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Jan Wood Poet Laureate15 Minute Adjustment:
Revising Poetry

Copyright ©2009 by Jan Wood

This is the fourth in a series of short articles in which Poet Laureate Jan Wood shares valuable tips for poets.

Line Breaks

Why:              
Line breaks place pauses in a poem; they are what speed the poem up or slow it down and they draw attention to sound, rhythm and meter. They can be a substitute for punctuation marks.

Quick Check:
Choose three poems you are currently revising. Try to revise a section of one of your poems by utilizing one of the methods described. Line breaks are commonly indicated by the following three methods:

a) Enjambment: continuation of sentences or phrases over a line break.

Oft in my waking dreams do I
Live o’er again that happy hour.
         From "Love" by Samuel Taylor Coleridge

b) End-stops: a stop at the end of a phrase or a complete thought or what in prose would be a sentence.

It is apparent there is no death.
But what does that signify?

         From "Spring" by Edna St. Vincent Millay

c) One or Two words: making a point sharpen itself into one word or two words by setting it on a line by itself.

waiting
hoping  
praying
that this time perhaps
God willing

         From "Faith Healer" by Al Pittman

d) One or all three of these techniques may be used in a single poem. The purpose is to keep the rhythmic flow of the piece and draw attention to paradoxes within the poem where phrases and lines can have double meanings. The double meanings become more accessible when the lines and phrases are separated in a controlled manner.

…listening to the
roar of emptiness in the
wild snow, scanning the lake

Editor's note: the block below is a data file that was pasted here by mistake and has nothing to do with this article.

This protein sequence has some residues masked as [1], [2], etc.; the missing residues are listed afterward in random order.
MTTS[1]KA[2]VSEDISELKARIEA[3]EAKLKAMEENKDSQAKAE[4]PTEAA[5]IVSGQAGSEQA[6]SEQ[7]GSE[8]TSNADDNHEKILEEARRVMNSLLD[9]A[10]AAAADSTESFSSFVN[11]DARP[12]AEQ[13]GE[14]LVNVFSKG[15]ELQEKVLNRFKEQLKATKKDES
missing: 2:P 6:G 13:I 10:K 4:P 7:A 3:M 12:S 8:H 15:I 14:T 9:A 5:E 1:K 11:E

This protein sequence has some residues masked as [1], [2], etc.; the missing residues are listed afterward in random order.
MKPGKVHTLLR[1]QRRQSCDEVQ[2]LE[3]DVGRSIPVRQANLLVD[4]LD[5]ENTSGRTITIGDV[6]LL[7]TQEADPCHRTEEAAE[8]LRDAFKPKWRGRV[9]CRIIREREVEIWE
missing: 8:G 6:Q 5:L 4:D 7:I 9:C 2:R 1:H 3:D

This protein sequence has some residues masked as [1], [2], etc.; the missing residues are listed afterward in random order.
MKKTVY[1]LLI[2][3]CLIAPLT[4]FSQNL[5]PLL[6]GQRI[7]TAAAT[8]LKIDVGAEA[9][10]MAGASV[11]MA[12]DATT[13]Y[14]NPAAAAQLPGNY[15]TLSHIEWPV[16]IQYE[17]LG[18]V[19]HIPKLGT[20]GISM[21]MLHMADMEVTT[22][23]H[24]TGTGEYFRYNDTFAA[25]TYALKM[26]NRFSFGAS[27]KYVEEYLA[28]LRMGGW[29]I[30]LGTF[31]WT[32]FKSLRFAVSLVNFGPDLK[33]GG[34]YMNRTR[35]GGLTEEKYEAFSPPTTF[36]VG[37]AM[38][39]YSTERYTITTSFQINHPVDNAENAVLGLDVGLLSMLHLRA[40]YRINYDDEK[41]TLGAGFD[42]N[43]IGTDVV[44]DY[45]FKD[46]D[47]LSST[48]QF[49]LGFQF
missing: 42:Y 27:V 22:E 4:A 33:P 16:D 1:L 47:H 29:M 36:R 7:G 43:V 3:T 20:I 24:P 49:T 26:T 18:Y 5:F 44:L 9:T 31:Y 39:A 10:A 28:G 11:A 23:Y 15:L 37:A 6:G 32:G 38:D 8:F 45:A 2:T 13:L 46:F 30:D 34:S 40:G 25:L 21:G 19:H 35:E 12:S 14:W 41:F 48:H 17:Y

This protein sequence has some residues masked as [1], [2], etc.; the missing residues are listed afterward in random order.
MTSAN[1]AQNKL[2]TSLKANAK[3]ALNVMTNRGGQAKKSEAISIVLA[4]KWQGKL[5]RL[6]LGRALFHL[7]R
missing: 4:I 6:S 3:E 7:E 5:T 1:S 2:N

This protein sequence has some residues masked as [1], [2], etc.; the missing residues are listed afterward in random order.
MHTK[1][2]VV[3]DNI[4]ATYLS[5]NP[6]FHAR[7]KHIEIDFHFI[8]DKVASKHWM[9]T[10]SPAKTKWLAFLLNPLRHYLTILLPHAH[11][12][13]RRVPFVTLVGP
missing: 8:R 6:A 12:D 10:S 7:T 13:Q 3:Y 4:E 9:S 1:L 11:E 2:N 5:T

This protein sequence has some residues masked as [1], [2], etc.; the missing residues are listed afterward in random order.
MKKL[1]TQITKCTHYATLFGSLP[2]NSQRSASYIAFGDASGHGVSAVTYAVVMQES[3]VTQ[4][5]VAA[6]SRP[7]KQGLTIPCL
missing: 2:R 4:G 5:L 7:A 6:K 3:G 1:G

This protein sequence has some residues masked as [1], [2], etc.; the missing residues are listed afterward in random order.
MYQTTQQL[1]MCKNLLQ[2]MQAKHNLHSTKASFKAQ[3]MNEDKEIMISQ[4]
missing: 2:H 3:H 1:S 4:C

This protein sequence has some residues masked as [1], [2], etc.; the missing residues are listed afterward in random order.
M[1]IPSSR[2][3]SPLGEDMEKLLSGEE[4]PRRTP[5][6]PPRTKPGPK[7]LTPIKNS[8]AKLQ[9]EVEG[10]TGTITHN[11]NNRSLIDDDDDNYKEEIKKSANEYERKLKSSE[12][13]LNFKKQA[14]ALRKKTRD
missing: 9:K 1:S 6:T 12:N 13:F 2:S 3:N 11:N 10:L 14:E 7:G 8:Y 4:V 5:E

for the music of the rainbow—
skinned fishes…

         From "Transformations" by Miriam Waddington

The line, “wild snow, scanning the lake,” stands on its own as an image and then is drawn into something more by “for the music of…”

“the music of the rainbow,” “the emptiness in wild snow,” “scanning the lake for the music,” “the roar of emptiness,” and “the rainbow-skinned fishes” are all images made possible by the arrangement of line breaks and punctuation. They add a layer to the poem that might not be accessible otherwise.

The bonus with checking line breaks is they are audible and often reading your poem aloud can give you a good indicator of where they should be placed.

Where:           

…ended his birthday party
by riding his new bicycle
over a guest
in the basement. Children gathered
cake and gift bags, and mothers
knelt to wipe tears…

         Jan Wood

The images, “in the basement children gathered,” “and mothers knelt to dry tears” and “gathered/ cake gift bags and mothers,” are combinations that form because of the line breaks. They give the reader more information about the birthday party than would be possible with a simple prose style report . For example compare the lines above to these lines:

…ended his birthday party
by riding his new bicycle
over a guest in the basement.
Children gathered cake and gift bags
And mothers knelt to wipe tears…

Barbara Klar : Canadian Poet 1966–

• Klar’s first book of poems, The Night You Called Me a Shadow, was a co-winner of the Gerald Lampert Award. and was printed by Coteau Books.

• Her second book of poetry, The Blue Field, was nominated for the Saskatchewan Book Award for Poetry and was published by Coteau Books.

• Her third book of poetry, Cyprus, was short listed for the Saskatchewan Book Awards 2008 and was published by Brick Books.

• A number of her poems have been broadcast by CBC Radio.

• Klar utilizes all three styles of line break in her poetry with skill. In her book, Cyprus, there are many examples of how line breaks can be used to give a fuller body to a poem and there is a sense of a ghostly third presence created.

West, the ice answers. East.
In between, a crossing.

         From "Name" by Barbara Klar

Further study :    

The Glossary of Poetic Terms has good for descriptions of "meter" and "line," with examples that are easy to follow.

An interview with Barbara Klar.